So in these statements, there are two distinct attempts to justify limits on speech that defames and stereotypes Islam:

  1. The first justification is that such speech is hate speech and speech that incites violence and discrimination.
  2. The second is that it restricts the freedom of religion of its targets.

I dealt with the first one before, in this post (where I argued for a very limited possibility to restrict hate speech), so here I’ll focus on the second one. Of course, the second one can collapse into the first one, if the restriction of freedom of religion is supposed to follow from acts of violence that are caused by speech. Acts of violence can indeed restrict freedom of religion, but this argument isn’t valid in the case of Muslims in the West, who have only very rarely been subjected to islamophobic violence and who therefore cannot claim that hate speech and the resulting violence restrict their freedom of religion. If anything, Muslims have more religious freedom in the West than in many Muslim countries.

So something more is meant by the second justification of limits on freedom of speech. It’s not, however, clear what exactly is meant. I haven’t been able to find examples, given by proponents of the resolution, of ways in which speech can restrict an individual’s freedom of religion. These proponents don’t get any further than the general claim that freedom of religion requires laws against defamation, and most likely also blasphemy, and corresponding limitations of free speech.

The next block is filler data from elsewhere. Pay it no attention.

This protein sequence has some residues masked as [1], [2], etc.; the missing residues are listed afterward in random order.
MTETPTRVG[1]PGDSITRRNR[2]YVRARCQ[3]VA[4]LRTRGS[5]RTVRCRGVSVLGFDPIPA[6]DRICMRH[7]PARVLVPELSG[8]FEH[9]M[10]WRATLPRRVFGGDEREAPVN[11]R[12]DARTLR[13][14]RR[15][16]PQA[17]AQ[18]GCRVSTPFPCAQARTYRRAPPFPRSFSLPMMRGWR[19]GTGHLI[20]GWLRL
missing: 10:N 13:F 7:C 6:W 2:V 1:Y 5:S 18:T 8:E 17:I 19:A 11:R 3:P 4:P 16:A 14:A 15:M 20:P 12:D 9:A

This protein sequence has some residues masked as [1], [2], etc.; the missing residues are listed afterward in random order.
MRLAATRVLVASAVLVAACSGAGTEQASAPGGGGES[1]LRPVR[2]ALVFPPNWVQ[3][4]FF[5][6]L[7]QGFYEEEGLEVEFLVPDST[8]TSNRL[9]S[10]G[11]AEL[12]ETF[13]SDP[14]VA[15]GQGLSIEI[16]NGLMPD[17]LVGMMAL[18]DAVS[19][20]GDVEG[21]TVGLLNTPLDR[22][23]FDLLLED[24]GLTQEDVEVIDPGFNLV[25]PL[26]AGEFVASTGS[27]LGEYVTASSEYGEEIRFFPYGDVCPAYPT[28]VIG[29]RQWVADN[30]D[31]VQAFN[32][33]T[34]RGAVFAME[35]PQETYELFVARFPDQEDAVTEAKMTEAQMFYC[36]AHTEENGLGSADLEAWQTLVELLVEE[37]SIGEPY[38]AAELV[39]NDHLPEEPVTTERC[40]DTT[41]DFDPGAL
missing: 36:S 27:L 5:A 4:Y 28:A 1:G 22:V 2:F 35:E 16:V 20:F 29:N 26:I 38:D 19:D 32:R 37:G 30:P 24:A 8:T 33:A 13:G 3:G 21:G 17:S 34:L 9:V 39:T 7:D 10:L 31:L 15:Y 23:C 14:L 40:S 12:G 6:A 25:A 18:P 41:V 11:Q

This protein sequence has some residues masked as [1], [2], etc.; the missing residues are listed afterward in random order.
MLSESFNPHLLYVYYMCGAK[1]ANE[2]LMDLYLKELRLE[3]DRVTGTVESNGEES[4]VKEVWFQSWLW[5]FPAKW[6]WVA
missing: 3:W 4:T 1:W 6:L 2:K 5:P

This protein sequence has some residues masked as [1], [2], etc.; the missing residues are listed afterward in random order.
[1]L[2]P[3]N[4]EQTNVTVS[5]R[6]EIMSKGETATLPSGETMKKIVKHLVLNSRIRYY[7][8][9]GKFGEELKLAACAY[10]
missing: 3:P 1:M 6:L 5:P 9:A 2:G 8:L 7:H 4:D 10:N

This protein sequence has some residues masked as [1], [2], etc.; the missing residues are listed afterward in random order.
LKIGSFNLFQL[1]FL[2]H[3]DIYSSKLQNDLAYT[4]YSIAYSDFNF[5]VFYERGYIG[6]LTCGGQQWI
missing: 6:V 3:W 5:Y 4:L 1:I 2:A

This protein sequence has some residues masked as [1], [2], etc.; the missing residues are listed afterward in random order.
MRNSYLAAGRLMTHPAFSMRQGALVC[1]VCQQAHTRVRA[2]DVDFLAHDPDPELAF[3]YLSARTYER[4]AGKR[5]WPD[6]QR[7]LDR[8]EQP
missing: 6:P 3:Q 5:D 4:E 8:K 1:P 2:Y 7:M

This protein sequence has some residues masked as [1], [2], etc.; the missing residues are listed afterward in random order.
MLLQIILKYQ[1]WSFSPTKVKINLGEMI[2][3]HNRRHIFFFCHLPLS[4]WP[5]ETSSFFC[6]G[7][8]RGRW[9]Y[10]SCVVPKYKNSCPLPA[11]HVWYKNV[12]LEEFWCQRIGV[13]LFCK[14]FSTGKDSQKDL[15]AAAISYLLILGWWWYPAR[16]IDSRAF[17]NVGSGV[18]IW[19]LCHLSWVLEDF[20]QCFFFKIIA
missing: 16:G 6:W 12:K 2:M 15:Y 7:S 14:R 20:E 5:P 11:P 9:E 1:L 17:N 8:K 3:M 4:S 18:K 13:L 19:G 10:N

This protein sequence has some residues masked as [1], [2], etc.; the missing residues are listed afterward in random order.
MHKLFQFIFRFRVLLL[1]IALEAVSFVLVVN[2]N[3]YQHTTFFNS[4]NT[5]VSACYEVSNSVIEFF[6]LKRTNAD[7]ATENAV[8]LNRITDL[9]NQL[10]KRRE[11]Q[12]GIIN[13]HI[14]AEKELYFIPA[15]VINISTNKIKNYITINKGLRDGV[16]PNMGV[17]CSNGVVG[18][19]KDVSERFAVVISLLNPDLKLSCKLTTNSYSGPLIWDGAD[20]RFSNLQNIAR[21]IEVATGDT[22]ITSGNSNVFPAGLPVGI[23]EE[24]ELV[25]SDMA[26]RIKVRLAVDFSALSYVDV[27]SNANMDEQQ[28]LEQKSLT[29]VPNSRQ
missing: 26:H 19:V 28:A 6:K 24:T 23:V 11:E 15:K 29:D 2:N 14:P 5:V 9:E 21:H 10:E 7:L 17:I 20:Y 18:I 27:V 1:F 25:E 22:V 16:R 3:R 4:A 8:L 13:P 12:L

The question here, of course, is whether freedom of speech can in any way restrict the freedom of religion. If that is the case, then a trade-off has to be made as in all cases in which different human rights come into conflict. But I don’t think that is the case. On the contrary. Freedom of speech is an essential safeguard for freedom of religion.

Now, let’s suppose that there exists, somewhere, a good argument linking defamatory speech and restrictions of freedom of religion, but that I’m just not aware of it (yet). The problem is that, even if defamatory speech can in some obscure way limit someone’s freedom of religion, it doesn’t necessarily follow that in such a case freedom of religion should automatically take precedence over freedom of speech. When two rights come into conflict, it’s often very difficult to decide which one has priority.